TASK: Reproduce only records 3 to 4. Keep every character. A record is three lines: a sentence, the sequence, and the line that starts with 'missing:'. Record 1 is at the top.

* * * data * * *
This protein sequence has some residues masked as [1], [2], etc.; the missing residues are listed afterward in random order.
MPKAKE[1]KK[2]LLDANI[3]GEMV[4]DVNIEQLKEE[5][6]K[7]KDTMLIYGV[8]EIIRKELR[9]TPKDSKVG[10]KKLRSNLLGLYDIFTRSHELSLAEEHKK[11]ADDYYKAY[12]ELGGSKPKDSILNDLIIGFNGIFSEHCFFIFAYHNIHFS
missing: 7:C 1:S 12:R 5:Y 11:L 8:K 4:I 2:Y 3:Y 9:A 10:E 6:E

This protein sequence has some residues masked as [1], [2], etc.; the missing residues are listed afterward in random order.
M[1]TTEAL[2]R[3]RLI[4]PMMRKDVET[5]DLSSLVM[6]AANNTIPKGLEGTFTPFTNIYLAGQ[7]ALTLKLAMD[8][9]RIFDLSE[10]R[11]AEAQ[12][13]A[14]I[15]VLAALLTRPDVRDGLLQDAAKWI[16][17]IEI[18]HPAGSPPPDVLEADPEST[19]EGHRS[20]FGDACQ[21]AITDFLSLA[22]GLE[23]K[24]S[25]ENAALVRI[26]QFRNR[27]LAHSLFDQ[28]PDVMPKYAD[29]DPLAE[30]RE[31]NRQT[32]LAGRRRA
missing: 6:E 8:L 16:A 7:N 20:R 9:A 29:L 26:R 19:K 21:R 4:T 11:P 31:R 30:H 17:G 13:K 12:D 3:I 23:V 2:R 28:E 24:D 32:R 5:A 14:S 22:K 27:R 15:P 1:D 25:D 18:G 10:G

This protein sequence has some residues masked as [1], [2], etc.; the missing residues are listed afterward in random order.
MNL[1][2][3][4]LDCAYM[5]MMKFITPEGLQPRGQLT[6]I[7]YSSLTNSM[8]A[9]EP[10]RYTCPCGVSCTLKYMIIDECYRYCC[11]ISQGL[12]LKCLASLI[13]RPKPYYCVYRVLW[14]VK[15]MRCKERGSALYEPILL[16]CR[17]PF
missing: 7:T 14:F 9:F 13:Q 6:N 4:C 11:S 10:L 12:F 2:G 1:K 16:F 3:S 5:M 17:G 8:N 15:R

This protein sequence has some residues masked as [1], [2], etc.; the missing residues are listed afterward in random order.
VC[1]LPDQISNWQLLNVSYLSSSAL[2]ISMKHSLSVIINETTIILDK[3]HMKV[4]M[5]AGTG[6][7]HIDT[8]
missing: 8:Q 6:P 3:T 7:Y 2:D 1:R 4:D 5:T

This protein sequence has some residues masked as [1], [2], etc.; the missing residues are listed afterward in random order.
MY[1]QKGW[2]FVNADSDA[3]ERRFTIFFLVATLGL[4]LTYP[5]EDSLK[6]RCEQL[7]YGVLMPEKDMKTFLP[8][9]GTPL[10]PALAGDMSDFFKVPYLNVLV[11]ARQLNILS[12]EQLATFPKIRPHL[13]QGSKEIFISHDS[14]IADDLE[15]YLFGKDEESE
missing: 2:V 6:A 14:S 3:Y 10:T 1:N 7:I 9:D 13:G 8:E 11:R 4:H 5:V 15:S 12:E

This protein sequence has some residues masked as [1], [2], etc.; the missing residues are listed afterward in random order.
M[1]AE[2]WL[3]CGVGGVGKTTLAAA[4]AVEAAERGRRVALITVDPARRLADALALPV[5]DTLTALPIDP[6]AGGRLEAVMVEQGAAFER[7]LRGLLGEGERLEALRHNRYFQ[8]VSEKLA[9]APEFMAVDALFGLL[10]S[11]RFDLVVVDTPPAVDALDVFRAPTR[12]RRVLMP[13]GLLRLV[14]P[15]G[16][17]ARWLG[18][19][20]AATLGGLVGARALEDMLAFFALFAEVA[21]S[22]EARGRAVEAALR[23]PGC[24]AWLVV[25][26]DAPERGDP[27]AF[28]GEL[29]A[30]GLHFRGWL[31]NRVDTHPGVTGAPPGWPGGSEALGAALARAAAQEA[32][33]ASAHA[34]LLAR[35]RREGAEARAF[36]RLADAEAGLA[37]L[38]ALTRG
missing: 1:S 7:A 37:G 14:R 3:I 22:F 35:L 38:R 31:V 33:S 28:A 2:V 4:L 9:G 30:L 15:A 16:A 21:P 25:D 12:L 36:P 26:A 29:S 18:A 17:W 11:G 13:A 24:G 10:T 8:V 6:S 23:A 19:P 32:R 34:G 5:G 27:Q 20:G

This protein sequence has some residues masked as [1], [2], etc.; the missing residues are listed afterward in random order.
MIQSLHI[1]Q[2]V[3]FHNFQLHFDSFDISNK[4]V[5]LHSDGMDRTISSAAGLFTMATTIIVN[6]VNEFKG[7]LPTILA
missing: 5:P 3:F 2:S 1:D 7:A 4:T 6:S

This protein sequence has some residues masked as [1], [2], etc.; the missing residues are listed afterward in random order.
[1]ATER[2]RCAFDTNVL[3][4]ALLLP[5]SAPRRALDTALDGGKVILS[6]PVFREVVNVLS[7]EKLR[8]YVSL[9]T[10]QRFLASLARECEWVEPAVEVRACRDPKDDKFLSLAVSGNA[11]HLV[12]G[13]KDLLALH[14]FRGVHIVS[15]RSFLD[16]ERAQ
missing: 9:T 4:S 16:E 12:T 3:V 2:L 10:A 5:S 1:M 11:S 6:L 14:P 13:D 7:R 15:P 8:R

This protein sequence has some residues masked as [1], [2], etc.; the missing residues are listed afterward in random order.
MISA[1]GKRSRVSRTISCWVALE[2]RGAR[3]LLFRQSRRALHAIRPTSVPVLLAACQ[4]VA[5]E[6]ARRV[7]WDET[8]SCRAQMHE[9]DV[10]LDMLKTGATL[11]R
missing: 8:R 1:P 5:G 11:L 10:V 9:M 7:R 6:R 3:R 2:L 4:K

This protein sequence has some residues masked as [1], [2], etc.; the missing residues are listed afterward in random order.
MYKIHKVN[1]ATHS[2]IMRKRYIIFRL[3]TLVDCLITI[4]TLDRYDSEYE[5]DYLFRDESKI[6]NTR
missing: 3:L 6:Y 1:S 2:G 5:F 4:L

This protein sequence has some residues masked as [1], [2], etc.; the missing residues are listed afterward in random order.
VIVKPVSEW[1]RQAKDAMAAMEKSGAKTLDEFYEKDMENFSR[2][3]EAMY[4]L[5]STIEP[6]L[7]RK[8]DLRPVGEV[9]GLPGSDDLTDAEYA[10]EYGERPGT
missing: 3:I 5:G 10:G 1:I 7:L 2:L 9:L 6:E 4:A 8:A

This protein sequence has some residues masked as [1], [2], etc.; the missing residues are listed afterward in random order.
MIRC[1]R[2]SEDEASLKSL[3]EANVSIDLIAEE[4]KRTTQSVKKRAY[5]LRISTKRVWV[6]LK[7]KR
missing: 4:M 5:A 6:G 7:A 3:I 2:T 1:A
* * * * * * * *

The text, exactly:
This protein sequence has some residues masked as [1], [2], etc.; the missing residues are listed afterward in random order.
MNL[1][2][3][4]LDCAYM[5]MMKFITPEGLQPRGQLT[6]I[7]YSSLTNSM[8]A[9]EP[10]RYTCPCGVSCTLKYMIIDECYRYCC[11]ISQGL[12]LKCLASLI[13]RPKPYYCVYRVLW[14]VK[15]MRCKERGSALYEPILL[16]CR[17]PF
missing: 7:T 14:F 9:F 13:Q 6:N 4:C 11:S 10:L 12:F 2:G 1:K 16:F 3:S 5:M 17:G 8:N 15:R

This protein sequence has some residues masked as [1], [2], etc.; the missing residues are listed afterward in random order.
VC[1]LPDQISNWQLLNVSYLSSSAL[2]ISMKHSLSVIINETTIILDK[3]HMKV[4]M[5]AGTG[6][7]HIDT[8]
missing: 8:Q 6:P 3:T 7:Y 2:D 1:R 4:D 5:T